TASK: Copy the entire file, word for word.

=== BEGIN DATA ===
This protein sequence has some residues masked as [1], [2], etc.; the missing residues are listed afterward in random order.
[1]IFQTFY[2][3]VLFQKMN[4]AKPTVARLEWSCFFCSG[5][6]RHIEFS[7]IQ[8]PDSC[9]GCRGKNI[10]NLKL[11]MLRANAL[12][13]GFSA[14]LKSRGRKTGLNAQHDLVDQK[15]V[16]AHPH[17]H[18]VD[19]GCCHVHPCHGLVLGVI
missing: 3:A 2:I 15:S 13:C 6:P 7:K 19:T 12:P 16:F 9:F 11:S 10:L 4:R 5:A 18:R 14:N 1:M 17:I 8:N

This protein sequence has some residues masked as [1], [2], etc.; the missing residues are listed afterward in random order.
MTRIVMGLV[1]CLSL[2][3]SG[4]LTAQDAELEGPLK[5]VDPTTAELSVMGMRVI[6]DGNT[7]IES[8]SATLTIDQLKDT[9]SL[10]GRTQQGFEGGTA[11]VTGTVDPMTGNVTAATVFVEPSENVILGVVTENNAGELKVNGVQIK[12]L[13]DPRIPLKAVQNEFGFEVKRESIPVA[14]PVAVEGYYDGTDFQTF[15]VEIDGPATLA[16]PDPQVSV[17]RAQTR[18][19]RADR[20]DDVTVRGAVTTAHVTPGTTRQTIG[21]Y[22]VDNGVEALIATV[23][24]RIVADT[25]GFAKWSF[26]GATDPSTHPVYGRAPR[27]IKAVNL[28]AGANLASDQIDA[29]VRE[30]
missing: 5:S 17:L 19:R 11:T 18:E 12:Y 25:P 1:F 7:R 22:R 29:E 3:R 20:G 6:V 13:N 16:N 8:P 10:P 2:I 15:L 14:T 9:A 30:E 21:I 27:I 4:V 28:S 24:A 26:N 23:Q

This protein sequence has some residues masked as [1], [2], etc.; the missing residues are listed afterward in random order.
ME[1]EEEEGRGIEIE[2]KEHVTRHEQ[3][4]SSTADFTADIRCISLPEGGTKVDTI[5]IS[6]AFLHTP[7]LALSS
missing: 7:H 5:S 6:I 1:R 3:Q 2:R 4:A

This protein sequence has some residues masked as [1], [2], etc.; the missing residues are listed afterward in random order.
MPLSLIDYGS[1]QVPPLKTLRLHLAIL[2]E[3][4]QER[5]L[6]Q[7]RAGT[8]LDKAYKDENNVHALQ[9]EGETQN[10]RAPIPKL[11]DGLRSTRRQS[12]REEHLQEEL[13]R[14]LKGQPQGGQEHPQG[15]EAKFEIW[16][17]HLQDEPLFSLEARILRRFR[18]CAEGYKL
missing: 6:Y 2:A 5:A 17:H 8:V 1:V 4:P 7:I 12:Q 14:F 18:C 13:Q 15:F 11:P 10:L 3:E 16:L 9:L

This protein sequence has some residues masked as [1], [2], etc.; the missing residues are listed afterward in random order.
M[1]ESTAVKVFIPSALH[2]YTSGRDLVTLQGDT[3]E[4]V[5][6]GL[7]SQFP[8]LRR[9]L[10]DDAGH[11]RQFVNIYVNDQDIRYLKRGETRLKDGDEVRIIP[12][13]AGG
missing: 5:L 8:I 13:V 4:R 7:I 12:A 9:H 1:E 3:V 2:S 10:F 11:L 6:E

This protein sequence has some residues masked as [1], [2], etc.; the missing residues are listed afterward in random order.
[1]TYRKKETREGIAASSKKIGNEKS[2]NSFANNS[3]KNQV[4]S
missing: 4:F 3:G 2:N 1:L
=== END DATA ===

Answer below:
This protein sequence has some residues masked as [1], [2], etc.; the missing residues are listed afterward in random order.
[1]IFQTFY[2][3]VLFQKMN[4]AKPTVARLEWSCFFCSG[5][6]RHIEFS[7]IQ[8]PDSC[9]GCRGKNI[10]NLKL[11]MLRANAL[12][13]GFSA[14]LKSRGRKTGLNAQHDLVDQK[15]V[16]AHPH[17]H[18]VD[19]GCCHVHPCHGLVLGVI
missing: 3:A 2:I 15:S 13:C 6:P 7:K 19:T 12:P 16:F 9:F 11:S 10:L 4:R 5:A 18:R 14:N 1:M 17:I 8:N

This protein sequence has some residues masked as [1], [2], etc.; the missing residues are listed afterward in random order.
MTRIVMGLV[1]CLSL[2][3]SG[4]LTAQDAELEGPLK[5]VDPTTAELSVMGMRVI[6]DGNT[7]IES[8]SATLTIDQLKDT[9]SL[10]GRTQQGFEGGTA[11]VTGTVDPMTGNVTAATVFVEPSENVILGVVTENNAGELKVNGVQIK[12]L[13]DPRIPLKAVQNEFGFEVKRESIPVA[14]PVAVEGYYDGTDFQTF[15]VEIDGPATLA[16]PDPQVSV[17]RAQTR[18][19]RADR[20]DDVTVRGAVTTAHVTPGTTRQTIG[21]Y[22]VDNGVEALIATV[23][24]RIVADT[25]GFAKWSF[26]GATDPSTHPVYGRAPR[27]IKAVNL[28]AGANLASDQIDA[29]VRE[30]
missing: 5:S 17:L 19:R 11:T 18:E 12:Y 25:P 1:F 7:R 22:R 29:E 3:R 20:G 6:V 13:N 16:N 8:P 10:P 2:I 15:L 14:T 9:A 30:E 21:I 27:I 4:V 28:S 24:A 26:N 23:Q

This protein sequence has some residues masked as [1], [2], etc.; the missing residues are listed afterward in random order.
ME[1]EEEEGRGIEIE[2]KEHVTRHEQ[3][4]SSTADFTADIRCISLPEGGTKVDTI[5]IS[6]AFLHTP[7]LALSS
missing: 7:H 5:S 6:I 1:R 3:Q 2:R 4:A

This protein sequence has some residues masked as [1], [2], etc.; the missing residues are listed afterward in random order.
MPLSLIDYGS[1]QVPPLKTLRLHLAIL[2]E[3][4]QER[5]L[6]Q[7]RAGT[8]LDKAYKDENNVHALQ[9]EGETQN[10]RAPIPKL[11]DGLRSTRRQS[12]REEHLQEEL[13]R[14]LKGQPQGGQEHPQG[15]EAKFEIW[16][17]HLQDEPLFSLEARILRRFR[18]CAEGYKL
missing: 6:Y 2:A 5:A 17:H 8:V 1:V 4:P 7:I 12:Q 14:F 18:C 13:Q 15:F 11:P 10:L 3:E 16:L 9:L

This protein sequence has some residues masked as [1], [2], etc.; the missing residues are listed afterward in random order.
M[1]ESTAVKVFIPSALH[2]YTSGRDLVTLQGDT[3]E[4]V[5][6]GL[7]SQFP[8]LRR[9]L[10]DDAGH[11]RQFVNIYVNDQDIRYLKRGETRLKDGDEVRIIP[12][13]AGG
missing: 5:L 8:I 13:V 4:R 7:I 12:A 9:H 1:E 3:V 2:S 10:F 11:L 6:E

This protein sequence has some residues masked as [1], [2], etc.; the missing residues are listed afterward in random order.
[1]TYRKKETREGIAASSKKIGNEKS[2]NSFANNS[3]KNQV[4]S
missing: 4:F 3:G 2:N 1:L